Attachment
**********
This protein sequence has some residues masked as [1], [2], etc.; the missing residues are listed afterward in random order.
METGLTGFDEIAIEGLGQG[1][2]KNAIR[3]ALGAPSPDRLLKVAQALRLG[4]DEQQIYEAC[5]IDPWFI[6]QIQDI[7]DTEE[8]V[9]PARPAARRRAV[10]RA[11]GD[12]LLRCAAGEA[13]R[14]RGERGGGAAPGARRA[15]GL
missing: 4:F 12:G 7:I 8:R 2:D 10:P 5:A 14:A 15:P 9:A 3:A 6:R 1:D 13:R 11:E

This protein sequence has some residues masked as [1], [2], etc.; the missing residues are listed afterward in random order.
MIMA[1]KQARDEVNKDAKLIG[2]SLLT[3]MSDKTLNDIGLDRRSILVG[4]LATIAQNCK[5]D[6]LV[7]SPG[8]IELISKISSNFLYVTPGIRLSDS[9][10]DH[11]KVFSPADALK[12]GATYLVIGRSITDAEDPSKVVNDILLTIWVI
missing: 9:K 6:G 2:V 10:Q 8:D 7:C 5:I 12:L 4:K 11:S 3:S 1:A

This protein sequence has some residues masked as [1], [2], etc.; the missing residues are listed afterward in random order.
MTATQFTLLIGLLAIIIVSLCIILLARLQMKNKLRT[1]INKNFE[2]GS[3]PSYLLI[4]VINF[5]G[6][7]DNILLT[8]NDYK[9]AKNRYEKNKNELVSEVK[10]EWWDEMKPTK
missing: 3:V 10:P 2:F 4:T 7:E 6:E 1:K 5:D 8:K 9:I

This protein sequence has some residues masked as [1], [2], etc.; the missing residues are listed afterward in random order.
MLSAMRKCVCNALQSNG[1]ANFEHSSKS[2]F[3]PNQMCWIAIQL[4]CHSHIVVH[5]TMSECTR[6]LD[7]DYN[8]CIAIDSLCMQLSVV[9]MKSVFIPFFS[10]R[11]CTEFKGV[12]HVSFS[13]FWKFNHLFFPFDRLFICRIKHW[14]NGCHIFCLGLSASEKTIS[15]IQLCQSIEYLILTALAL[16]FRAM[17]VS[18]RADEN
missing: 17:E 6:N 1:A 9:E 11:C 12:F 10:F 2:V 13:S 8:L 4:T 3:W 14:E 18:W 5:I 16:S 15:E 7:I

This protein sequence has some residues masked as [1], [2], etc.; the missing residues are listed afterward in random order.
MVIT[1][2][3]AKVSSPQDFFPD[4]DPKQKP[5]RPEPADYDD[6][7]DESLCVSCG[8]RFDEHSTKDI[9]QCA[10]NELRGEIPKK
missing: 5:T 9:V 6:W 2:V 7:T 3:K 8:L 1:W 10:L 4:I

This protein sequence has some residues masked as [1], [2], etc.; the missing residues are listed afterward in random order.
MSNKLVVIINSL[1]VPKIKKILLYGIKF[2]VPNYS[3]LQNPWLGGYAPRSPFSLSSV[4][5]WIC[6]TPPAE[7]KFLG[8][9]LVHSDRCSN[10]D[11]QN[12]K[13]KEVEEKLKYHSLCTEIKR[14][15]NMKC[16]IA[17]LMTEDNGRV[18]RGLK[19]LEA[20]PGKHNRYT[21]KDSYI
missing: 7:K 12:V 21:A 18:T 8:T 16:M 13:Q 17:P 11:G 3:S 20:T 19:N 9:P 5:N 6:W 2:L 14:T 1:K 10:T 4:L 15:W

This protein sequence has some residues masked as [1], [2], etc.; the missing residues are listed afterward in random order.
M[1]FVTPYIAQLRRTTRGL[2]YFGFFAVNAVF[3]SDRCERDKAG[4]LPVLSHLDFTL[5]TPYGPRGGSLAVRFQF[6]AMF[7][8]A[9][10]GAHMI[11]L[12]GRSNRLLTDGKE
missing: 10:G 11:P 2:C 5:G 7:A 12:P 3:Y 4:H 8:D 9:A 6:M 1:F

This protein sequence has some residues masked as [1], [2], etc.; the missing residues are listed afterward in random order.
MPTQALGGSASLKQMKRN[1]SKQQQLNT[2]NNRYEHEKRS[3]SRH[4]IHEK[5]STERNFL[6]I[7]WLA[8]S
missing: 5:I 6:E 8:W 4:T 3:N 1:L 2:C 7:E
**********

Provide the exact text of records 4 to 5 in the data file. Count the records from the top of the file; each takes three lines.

This protein sequence has some residues masked as [1], [2], etc.; the missing residues are listed afterward in random order.
MLSAMRKCVCNALQSNG[1]ANFEHSSKS[2]F[3]PNQMCWIAIQL[4]CHSHIVVH[5]TMSECTR[6]LD[7]DYN[8]CIAIDSLCMQLSVV[9]MKSVFIPFFS[10]R[11]CTEFKGV[12]HVSFS[13]FWKFNHLFFPFDRLFICRIKHW[14]NGCHIFCLGLSASEKTIS[15]IQLCQSIEYLILTALAL[16]FRAM[17]VS[18]RADEN
missing: 17:E 6:N 1:A 9:E 11:C 12:F 10:F 2:V 13:S 8:L 4:T 3:W 14:E 18:W 5:I 16:S 15:E 7:I

This protein sequence has some residues masked as [1], [2], etc.; the missing residues are listed afterward in random order.
MVIT[1][2][3]AKVSSPQDFFPD[4]DPKQKP[5]RPEPADYDD[6][7]DESLCVSCG[8]RFDEHSTKDI[9]QCA[10]NELRGEIPKK
missing: 5:T 9:V 6:W 2:V 7:T 3:K 8:L 1:W 10:L 4:I